Racial differences in IQ revisited: A synthesis of nearly a century of research

Anthony J. Onwuegbuzie, Christine E. Daley

Research output: Contribution to journalArticlepeer-review

21 Citations (Scopus)


This article presents a synthesis of arguments disputing the existence of racialethnic differences in mental ability, and it challenges the classicist model of "intelligence" on which hereditarian assumptions of racial disparity are based. A review of the literature reveals the following eight major premises held by supporters of this perspective: (a) intelligence is unidimensional and can be represented by a single factor, g; (b) intelligence is fixed within individuals and across generations; (c) IQ tests accurately measure this fixed ability; (d) IQ tests are equally valid across racial, ethnic, and cultural groups; (e) intelligence determines individuals' professional and social standings; (f) environment plays little role in determining an individual's intelligence; (g) the intelligence of populations is deteriorating over time; and (h) scores on IQ tests are consistent with classical statistical and measurement theory. Each premise is refuted on the basis of historical, sociological, psychological, and statistical evidence.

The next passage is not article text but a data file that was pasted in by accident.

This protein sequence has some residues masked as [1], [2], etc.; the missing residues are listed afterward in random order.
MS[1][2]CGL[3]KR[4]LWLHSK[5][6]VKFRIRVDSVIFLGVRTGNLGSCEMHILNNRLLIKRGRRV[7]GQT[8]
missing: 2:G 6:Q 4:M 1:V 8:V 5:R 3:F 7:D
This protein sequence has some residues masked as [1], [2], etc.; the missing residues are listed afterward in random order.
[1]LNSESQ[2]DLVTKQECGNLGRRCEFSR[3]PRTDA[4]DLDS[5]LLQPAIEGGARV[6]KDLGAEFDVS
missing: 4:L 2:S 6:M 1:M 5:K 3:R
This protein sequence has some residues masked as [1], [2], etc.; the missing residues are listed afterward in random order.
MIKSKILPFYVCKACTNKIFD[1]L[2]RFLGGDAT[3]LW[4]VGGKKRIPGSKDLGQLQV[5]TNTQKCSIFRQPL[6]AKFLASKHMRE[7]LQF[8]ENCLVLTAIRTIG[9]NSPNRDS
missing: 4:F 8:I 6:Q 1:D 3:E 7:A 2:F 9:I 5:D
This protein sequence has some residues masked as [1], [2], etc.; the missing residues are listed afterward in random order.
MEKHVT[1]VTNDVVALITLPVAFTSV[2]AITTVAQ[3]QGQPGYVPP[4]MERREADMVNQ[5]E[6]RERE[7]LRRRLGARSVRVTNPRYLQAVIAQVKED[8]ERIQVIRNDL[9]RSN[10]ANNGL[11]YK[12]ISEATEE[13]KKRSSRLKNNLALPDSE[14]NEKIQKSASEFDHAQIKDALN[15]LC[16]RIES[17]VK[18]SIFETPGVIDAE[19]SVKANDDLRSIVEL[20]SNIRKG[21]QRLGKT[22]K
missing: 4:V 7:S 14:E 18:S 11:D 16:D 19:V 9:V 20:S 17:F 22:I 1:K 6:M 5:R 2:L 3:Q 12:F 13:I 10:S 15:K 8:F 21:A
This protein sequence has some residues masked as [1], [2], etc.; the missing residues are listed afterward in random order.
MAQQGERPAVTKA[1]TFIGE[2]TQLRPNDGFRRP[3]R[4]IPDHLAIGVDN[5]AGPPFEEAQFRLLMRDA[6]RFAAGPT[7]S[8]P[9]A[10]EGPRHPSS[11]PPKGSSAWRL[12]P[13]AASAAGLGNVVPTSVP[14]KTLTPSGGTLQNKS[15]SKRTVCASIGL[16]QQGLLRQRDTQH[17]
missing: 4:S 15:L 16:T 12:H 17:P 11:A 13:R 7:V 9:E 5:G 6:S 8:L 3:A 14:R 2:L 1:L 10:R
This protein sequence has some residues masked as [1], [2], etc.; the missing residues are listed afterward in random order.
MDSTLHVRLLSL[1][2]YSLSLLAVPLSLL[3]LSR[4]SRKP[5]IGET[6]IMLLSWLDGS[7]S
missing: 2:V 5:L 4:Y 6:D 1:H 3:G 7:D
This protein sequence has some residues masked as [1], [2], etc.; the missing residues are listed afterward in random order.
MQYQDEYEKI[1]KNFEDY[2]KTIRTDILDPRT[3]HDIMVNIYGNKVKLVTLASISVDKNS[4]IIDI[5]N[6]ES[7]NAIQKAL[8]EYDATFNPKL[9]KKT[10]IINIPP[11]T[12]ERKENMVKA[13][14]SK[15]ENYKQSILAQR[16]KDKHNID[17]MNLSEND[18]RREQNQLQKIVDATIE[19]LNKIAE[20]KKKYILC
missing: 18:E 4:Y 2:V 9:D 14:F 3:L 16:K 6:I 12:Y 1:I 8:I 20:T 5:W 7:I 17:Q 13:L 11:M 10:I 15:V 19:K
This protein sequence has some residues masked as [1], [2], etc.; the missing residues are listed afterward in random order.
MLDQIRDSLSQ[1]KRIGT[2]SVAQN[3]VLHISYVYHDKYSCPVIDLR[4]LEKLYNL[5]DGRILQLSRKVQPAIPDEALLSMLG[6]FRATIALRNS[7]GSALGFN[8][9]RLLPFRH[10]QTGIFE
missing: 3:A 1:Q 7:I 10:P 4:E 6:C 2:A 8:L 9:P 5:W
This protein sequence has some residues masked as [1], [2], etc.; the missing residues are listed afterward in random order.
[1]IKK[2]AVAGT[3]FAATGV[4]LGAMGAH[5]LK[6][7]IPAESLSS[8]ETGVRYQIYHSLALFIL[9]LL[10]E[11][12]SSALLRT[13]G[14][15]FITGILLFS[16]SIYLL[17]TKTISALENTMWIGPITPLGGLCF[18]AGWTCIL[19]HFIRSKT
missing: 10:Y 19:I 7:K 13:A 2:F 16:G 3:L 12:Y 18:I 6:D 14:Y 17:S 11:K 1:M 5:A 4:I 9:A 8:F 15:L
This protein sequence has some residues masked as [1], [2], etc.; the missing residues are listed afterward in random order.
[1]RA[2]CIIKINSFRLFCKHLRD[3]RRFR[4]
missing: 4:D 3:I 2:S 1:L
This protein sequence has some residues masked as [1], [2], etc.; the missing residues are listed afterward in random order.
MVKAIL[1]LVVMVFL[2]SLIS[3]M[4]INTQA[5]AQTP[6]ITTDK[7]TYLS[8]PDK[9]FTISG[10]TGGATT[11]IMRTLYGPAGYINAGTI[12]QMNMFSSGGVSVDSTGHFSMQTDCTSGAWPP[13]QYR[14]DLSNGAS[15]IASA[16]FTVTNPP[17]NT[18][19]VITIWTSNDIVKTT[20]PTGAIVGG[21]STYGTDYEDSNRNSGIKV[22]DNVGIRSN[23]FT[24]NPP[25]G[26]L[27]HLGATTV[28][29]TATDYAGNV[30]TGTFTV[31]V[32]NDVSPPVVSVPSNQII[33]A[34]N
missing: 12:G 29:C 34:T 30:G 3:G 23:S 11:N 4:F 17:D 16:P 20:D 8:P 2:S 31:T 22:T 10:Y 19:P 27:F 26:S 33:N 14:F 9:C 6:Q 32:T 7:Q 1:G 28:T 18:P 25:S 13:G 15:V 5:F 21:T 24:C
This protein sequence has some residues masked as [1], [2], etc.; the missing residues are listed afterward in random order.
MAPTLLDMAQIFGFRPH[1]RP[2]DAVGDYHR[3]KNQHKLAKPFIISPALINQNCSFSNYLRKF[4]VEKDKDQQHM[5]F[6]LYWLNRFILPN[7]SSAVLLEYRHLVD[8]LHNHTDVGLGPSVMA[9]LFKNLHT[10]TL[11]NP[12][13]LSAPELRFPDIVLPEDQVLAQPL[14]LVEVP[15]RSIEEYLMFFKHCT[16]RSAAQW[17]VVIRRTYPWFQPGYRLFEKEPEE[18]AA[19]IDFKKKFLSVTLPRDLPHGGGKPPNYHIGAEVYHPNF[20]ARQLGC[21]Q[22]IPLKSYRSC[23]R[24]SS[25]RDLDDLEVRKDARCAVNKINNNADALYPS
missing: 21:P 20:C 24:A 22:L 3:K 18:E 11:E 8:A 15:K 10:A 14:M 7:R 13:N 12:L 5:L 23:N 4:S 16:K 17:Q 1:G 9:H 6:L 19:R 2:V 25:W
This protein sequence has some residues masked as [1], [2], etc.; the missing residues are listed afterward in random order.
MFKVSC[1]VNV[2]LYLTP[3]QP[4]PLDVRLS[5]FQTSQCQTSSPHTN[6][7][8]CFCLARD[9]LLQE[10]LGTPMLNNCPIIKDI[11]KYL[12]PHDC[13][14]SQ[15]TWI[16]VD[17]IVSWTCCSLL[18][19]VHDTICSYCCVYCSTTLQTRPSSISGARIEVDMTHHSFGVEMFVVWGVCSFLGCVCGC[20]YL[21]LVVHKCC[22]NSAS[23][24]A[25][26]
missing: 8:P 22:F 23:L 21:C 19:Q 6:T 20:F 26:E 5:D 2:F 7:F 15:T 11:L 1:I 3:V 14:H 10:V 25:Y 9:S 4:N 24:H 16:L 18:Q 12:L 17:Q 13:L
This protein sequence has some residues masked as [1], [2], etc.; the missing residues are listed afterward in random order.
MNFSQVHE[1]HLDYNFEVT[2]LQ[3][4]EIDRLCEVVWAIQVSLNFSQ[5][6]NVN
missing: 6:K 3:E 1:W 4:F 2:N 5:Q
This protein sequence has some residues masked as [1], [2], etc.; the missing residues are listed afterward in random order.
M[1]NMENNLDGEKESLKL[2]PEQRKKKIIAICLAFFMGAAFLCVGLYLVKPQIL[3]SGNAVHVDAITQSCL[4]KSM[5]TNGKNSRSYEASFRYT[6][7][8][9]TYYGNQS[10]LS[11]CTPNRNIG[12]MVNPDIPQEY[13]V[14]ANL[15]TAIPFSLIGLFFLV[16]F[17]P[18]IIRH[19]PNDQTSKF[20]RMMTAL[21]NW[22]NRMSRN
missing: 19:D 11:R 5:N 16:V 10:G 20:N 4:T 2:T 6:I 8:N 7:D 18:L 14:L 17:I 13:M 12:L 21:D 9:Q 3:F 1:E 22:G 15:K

Original languageEnglish
Pages (from-to)209-220
Number of pages12
JournalThe Journal of Black Psychology
Issue number2
Publication statusPublished - 2001
Externally publishedYes

ASJC Scopus subject areas

  • Anthropology
  • Applied Psychology


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